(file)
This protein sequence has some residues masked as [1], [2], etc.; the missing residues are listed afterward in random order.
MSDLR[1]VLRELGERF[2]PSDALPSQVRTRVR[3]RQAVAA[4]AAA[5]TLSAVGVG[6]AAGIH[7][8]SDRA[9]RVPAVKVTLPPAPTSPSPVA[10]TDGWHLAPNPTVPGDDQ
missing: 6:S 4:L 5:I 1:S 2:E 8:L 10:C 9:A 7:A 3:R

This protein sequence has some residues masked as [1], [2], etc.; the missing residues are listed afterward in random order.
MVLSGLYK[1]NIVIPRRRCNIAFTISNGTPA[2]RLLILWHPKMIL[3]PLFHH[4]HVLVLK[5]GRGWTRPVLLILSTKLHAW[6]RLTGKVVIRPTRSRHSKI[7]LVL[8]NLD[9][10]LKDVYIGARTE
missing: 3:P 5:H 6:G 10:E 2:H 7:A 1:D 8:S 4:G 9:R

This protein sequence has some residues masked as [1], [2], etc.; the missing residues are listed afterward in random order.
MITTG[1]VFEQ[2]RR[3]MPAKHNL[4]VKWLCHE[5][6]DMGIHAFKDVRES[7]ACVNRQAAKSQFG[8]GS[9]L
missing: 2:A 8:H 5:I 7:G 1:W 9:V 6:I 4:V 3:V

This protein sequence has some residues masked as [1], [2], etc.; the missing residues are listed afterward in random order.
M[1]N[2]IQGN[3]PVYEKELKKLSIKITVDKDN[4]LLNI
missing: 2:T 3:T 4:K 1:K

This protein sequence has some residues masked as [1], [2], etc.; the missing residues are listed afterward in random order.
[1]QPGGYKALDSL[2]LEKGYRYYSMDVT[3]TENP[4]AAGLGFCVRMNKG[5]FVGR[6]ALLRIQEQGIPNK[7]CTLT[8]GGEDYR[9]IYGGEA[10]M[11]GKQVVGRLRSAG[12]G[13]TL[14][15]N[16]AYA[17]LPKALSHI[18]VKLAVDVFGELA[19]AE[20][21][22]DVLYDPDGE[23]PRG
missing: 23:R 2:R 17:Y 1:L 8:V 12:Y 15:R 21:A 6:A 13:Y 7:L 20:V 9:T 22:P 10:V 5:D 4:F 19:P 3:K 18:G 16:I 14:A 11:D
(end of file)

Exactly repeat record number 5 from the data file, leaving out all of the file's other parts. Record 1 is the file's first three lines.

This protein sequence has some residues masked as [1], [2], etc.; the missing residues are listed afterward in random order.
[1]QPGGYKALDSL[2]LEKGYRYYSMDVT[3]TENP[4]AAGLGFCVRMNKG[5]FVGR[6]ALLRIQEQGIPNK[7]CTLT[8]GGEDYR[9]IYGGEA[10]M[11]GKQVVGRLRSAG[12]G[13]TL[14][15]N[16]AYA[17]LPKALSHI[18]VKLAVDVFGELA[19]AE[20][21][22]DVLYDPDGE[23]PRG
missing: 23:R 2:R 17:Y 1:L 8:V 12:Y 15:R 21:A 6:A 13:Y 7:L 20:V 9:T 22:P 10:V 5:D 4:F 19:P 3:K 18:G 16:I 14:A 11:D